What follows appeared on page 1 of the RANGELEY LAKES newspaper, of March 25, 1897. In this edition of Snaps Shots in Time, we share some interesting snippets taken from the paper. In the first, the editor shares how the owners of Madison Square Garden in New York were holding their last edition of the Sportsman show in New York. Cornelia “Fly Rod” Crosby at this point was quite famous as a regular “star” in this annual event as she promoted Maine Central Railroad’s interests by getting folks to visit Maine from her “Camp Kennebago” exhibit. She was also a regular featured writer for the Phillips Phonograph and handed out copies of their Sportsman’s edition from her exhibit. She evidently had some sway with the promoters as the competing edition of the “RANGELEY LAKES” despite having printed and delivered 10,000 copies was not permitted in the building as was Maine Central RR’s competitors in the region the Megantic & Franklin RR. Evidently, star power mattered. The Outdoor Heritage Museum has several vintage photos from this show, as well as a World Record Brook Trout & the poster that promoted its appearance at the 1897 show.

Enjoy what follows and be sure to make some great history of your own in our beautiful region!

(Editor’s note: Contemporary commentary in italics, otherwise copy is reprinted just as it was in 1897).

There will be no more Sportsmen’s Expositions in Madison Square Garden, New York. The owners of the building have to meet a deficit of $10,000 a year and have got to a point where a majority of the stockholders wish to sell. Mr. Bailey, of Barnum & Bailey, is to be the purchaser and he will convert it into a winter circus like the Paris Hippodrome. Bro. Hunter of the Farmington Chronicle has this to say in reference to the shut-out of RANGELEY LAKES; “Is the sportsmen’s exhibition now being held in New York city a public affair or is it only a catch-penny affair gotten up by manufacturers of sporting goods, or those interested in summer resorts, to further their own interests? is the question being asked by many people nowadays. There are certainly reasons for surmising the latter, from the fact that the Rangeley Lakes, a newspaper specially devoted to the interests of the region whose name it bears, was shut out from the exhibition last year and is again shut out this year.” Not only RANGELY LAKES, but the Franklin & Megantic railroad were debarred from placing on exhibition photographic views of the lower Dead River region that that company had had taken. Oh yes, it is a Maine Exhibit so far as it pays ME is concerned.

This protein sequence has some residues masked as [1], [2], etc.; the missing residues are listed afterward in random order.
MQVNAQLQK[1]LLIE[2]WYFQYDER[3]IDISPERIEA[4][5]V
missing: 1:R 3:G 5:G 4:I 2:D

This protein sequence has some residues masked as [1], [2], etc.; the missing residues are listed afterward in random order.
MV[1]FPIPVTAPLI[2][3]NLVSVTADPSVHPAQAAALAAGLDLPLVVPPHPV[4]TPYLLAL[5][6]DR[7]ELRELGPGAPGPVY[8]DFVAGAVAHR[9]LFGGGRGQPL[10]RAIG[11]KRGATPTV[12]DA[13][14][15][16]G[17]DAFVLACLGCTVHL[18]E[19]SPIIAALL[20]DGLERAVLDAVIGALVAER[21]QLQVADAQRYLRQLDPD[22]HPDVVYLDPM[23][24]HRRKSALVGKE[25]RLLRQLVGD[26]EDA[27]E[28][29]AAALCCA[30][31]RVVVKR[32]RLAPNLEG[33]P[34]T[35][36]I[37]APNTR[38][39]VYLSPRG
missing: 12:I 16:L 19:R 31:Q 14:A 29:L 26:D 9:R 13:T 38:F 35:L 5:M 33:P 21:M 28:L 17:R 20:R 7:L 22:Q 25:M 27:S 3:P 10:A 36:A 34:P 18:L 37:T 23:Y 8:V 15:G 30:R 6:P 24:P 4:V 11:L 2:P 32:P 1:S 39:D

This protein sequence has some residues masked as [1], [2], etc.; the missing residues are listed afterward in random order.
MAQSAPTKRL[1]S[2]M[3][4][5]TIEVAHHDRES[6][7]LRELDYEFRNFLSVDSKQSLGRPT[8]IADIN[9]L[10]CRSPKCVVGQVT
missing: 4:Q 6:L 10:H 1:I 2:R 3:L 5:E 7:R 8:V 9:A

The Bailey brothers, who are famous for their partnership with P.T. Barnum of circus fame were major owners of various railroads that the circus traveled on. The fact that the previous shareholders of MSG were “losing $10,000 a year”, would be probably amusing to the world-famous venue’s current owners. The home of the Rangers, Knicks and numerous other major events and concerts probably spends that amount on hotdogs to be sold in a single night!

From Page 4 a 19th century version of a fender bender was reported…

Mr. Benjamin Butler, of Avon, was thrown from his sleigh one day last week, cutting a slight gash in his head and shaking him up badly.

Early Fishing at the Rangeleys

In conversation with Mrs. Sarah Soule, an early settler of Rangeley, some interesting facts are brought out in regard to the fishing at the Rangeleys in the early 40’s. Mrs. Soule’s husband, who was a hunter, trapper, and guide, had gone with his boat across the lake on business, and not returning at the time designated, Mrs. Soule became somewhat worried about him. She was then living on the other side of the lake and not far from the shore. She thought she would go down and see if she couldn’t’ see him coming. She could not and decided to wait for him on the shore. His fish-pole and line were leaning against a clump of alders, and to pass away the time she concluded to try and catch a mess of trout. As she took the pole and line, she saw that it was minus the bait. Nothing daunted she took an alder leaf, rolled it up in the shape of a green worm and threw it on the sparkling water. She no sooner made the cast than there was a break. In less than an hours’ time she took 25 pounds of trout from the lake, two of which weighed about five pounds each.